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What is engaging young people in Ireland? 17.02.16

What is engaging young people most ahead of the General Election?

According to data released to by Facebook, Sinn Féin are the political party drawing the most 'engagements' from the 18-24 year-old age bracket.

Engagements include mentions, likes, comments and shares and Sinn Féin take the accolade of 'most-engaged' party on Twitter for that age bracket, followed by Fine Gael and Fianna Fail.

The least-engaged party on Facebook for this age group is the Anti Austerity Alliance.

On Facebook, the issues most engaging those in the 18-24 year old age bracket are Health, the Economy and Infrastructure, however they remain the least-engaged age group on these topics.

Their top three priorities match up with the rest of the population, however, for the 18-25 age bracket Education comes higher than Crime and Corruptio, and Abortion ranks above Flooding.

They are the most engaged age group on the issues of Abortion and Education, despite those falling lower down the list of their priorities.


Most engaging issues for the 18-24 bracket on Facebook

1 Health

2 Economy

3 Infrastructure

4 Education - most engaged age group on this topic

5 Crime and Corruption

6 Social Welfare

7 Housing

8 Abortion - most engaged age group on this topic

9 Flooding


Parties with the highest engagement from the 18-24 bracket on Facebook


1 Sinn Fein

2 Fine Gael

3 Fianna Fail

4 Labour

5 Green Party

6 Social Democrats

7 Renua

8 People Before Profit Alliance

9 Anti Austerity Alliance

Read more:

18-24 year old's most engaged on education and abortion - and least engaged on everything else  


On Twitter, 39 percent of respondents to a @CountUsIn_ie poll voted that the #AECrisis was the biggest issue ahead of #GE16, followed by Water Charges (25 pc) and #RepealThe8th (22pc).

Social media has shown that young people are interested in politics and they derive entertainment from it. Twitter trends like #ElectionMovies show that young people are drawing entertainment from politics and as a result, it's becoming more accessible.

Users of Reddit Ireland, a self-policing community on the wider Reddit site, revolted against a ban on political discussion on the sub-reddit. The ban was then lifted due to the volume of interest in political posts, memes and discussions being allowed on the forum.



As part of the #CountUsIn campaign, young people around the country have been having their say.

We asked the Count Us In community to vote on which emoji best described their relationship with politics, and 46% voted for the 'hear no evil' emoji - a monkey, covering his ears. 27 percent voted for the 'see no evil' monkey, an emoji most commonly used to express embarrassment. 16 percent voted for the 'in love' emoji.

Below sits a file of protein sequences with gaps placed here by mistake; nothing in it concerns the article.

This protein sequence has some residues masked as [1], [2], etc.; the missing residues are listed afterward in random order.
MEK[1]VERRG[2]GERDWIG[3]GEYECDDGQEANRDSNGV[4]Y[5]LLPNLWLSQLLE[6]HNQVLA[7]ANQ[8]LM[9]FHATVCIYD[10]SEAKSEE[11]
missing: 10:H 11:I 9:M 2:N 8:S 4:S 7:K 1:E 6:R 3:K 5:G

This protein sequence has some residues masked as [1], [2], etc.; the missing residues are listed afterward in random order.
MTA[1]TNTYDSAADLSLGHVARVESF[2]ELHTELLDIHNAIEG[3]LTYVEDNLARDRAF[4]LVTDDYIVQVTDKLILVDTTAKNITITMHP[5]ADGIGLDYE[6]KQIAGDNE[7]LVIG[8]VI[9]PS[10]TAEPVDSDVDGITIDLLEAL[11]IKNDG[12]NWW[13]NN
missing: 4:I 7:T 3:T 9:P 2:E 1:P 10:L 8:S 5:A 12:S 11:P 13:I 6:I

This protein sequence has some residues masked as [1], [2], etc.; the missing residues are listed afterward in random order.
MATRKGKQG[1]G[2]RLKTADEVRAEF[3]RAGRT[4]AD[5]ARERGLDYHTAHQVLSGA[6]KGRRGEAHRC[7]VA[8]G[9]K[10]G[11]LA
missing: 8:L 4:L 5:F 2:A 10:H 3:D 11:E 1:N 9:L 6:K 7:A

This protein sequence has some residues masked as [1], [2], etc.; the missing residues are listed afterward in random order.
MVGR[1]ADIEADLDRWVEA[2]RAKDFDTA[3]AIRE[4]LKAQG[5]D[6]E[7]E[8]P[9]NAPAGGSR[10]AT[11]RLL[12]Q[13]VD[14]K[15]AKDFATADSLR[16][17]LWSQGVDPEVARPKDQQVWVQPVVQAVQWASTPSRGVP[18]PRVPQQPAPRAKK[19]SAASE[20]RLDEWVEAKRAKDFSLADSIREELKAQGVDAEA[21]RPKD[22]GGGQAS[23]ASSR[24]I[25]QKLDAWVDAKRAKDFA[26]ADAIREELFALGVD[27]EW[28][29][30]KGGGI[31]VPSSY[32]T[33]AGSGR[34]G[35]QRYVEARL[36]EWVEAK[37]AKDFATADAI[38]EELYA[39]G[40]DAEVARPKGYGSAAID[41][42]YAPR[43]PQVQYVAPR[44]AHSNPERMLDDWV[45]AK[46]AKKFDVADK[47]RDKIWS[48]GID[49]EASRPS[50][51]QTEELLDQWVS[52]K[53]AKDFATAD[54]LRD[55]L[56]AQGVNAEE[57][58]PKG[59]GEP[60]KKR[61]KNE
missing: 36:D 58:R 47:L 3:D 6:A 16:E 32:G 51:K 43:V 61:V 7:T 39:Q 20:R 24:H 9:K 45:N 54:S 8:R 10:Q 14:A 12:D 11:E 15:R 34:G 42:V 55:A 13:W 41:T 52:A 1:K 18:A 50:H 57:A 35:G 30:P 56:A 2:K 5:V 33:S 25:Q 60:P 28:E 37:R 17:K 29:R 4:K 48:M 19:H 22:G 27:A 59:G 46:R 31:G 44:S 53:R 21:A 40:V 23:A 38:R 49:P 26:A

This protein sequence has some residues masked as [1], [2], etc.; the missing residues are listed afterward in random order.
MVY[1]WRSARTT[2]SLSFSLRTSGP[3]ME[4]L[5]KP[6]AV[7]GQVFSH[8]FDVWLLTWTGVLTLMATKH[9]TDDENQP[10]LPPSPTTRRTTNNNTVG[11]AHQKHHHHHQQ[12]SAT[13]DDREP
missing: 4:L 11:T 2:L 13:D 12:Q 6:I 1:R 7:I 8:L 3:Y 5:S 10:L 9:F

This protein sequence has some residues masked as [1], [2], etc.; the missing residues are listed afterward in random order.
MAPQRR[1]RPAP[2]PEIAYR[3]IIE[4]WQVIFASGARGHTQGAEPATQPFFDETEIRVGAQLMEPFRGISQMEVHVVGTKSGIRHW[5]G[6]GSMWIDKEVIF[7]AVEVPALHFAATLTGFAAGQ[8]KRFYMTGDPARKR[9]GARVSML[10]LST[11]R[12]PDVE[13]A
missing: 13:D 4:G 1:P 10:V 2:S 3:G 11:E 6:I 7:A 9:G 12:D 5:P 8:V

The Count Us In community were also polled on the winners of the TV3 and RTE One 'Leader's debates'. Michael Martin was voted the winner of the TV3 debate, while 46 percent voted debate moderator Claire Byrne the winner of the second televised debate. Both debates became the biggest TV events on Twitter since the Late Late Toy Show last November, with RTE's offering drawing almost double the engagement of the first.



Count Us In has spoken to a number of young candidates running for election on the reasons they chose to participate and put their names forward. Declan Burke, 22, said he finds his age "more of an advantage than a disadvantage" and Green Party candidate Lorna Bogue says that as chair of the Young Greens, she saw that the party put in place a policy on repealing the eighth amendement.

From pounding the pavement, it seems that while the majority of young people are interested in a wide variety of issues, they develop this interest primarily in issues that directly affect them. One young mother in Cork told Count Us In that she is being forced to choose between keeping a roof over her child's head or continuing her own education. She told the campaign that she'll be using her vote to elect someone who has policies to better the system that has failed her.

A number of young people spoke on national issues, borne from a local perspective. Daire, 18, told Count Us In that the environment was a pressing issue for him due to local sewerage issues in his home area of Skerries, Co. Dublin.

Many of the young people who spoke to expressed the concern that they weren't being "listened to" by politicans. One student of NUIG referred to the current Dáil as "majority male, pale and stale", when discussing if students feel represented by the diversity of their Government. A round-table discussion with youth members of Irish Youth Work Galway revealed that politicians are canvassing homes and asking for the parents of people who are legal voting age in this country, resulting in a feeling of resentment towards politicians that they feel don't want or care about their vote.


Count Us In wants you to have your say. Add your voice by tweeting with #CountUsIn, sharing on our Facebook page or by uploading a video or blog post below.

Upload your video below and tell us your name, age, where you are from and what issue matters most to you and why.